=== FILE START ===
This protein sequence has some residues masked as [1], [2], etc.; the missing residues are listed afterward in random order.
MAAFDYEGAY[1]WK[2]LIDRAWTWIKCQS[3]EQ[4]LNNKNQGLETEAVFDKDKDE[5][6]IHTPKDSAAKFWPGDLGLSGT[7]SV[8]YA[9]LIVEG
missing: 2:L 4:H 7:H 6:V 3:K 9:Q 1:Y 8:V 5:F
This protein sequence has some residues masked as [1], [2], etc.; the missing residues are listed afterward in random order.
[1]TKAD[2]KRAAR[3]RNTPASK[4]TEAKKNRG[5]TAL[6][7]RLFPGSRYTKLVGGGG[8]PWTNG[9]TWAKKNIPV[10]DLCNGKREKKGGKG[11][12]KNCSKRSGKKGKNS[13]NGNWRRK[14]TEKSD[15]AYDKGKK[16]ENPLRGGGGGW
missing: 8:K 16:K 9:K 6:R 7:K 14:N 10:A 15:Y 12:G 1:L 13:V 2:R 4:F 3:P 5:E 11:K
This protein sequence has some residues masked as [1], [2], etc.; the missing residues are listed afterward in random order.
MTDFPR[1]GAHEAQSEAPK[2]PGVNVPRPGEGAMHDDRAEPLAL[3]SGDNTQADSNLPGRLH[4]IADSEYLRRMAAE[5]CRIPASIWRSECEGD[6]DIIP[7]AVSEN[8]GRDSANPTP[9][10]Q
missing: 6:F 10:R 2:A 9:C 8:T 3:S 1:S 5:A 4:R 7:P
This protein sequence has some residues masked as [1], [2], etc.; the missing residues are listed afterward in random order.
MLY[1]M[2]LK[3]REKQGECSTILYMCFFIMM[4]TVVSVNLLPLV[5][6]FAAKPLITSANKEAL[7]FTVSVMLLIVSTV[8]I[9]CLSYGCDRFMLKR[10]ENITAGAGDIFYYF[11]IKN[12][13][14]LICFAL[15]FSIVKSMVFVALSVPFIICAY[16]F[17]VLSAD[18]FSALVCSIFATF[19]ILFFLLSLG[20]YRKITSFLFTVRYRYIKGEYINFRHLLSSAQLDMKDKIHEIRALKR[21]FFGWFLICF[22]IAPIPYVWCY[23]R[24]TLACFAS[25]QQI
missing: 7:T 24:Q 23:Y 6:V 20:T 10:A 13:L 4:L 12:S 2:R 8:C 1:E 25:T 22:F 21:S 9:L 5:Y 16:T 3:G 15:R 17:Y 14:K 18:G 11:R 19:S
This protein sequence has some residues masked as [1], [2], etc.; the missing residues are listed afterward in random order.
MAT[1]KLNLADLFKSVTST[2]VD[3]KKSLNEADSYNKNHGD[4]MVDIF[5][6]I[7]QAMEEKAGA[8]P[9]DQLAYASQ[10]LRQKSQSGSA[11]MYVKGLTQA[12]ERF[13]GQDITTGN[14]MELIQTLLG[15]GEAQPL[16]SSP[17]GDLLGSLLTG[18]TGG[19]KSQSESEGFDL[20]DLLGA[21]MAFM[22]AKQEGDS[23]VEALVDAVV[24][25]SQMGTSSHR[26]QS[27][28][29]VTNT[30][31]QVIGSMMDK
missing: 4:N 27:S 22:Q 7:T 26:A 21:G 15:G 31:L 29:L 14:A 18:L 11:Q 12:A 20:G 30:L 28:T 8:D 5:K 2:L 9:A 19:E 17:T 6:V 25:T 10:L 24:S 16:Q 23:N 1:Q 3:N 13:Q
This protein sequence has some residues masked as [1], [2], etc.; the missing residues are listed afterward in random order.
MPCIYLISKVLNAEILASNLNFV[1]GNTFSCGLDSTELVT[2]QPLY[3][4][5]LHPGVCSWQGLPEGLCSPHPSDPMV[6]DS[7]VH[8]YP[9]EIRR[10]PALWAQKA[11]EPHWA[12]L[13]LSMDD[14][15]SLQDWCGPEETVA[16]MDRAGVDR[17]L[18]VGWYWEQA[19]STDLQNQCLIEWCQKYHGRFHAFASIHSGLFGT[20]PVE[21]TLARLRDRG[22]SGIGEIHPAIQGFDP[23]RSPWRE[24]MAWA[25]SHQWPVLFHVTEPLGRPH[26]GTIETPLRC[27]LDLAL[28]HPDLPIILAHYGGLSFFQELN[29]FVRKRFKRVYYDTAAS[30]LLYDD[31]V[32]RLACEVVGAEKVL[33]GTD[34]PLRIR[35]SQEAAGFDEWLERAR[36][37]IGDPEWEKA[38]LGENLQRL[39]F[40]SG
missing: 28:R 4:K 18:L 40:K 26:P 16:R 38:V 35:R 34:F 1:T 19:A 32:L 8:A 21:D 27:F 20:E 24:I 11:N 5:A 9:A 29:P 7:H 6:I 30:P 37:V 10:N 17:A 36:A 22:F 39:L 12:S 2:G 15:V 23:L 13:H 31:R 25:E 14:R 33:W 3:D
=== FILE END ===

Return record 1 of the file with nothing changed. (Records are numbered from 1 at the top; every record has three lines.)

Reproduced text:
This protein sequence has some residues masked as [1], [2], etc.; the missing residues are listed afterward in random order.
MAAFDYEGAY[1]WK[2]LIDRAWTWIKCQS[3]EQ[4]LNNKNQGLETEAVFDKDKDE[5][6]IHTPKDSAAKFWPGDLGLSGT[7]SV[8]YA[9]LIVEG
missing: 2:L 4:H 7:H 6:V 3:K 9:Q 1:Y 8:V 5:F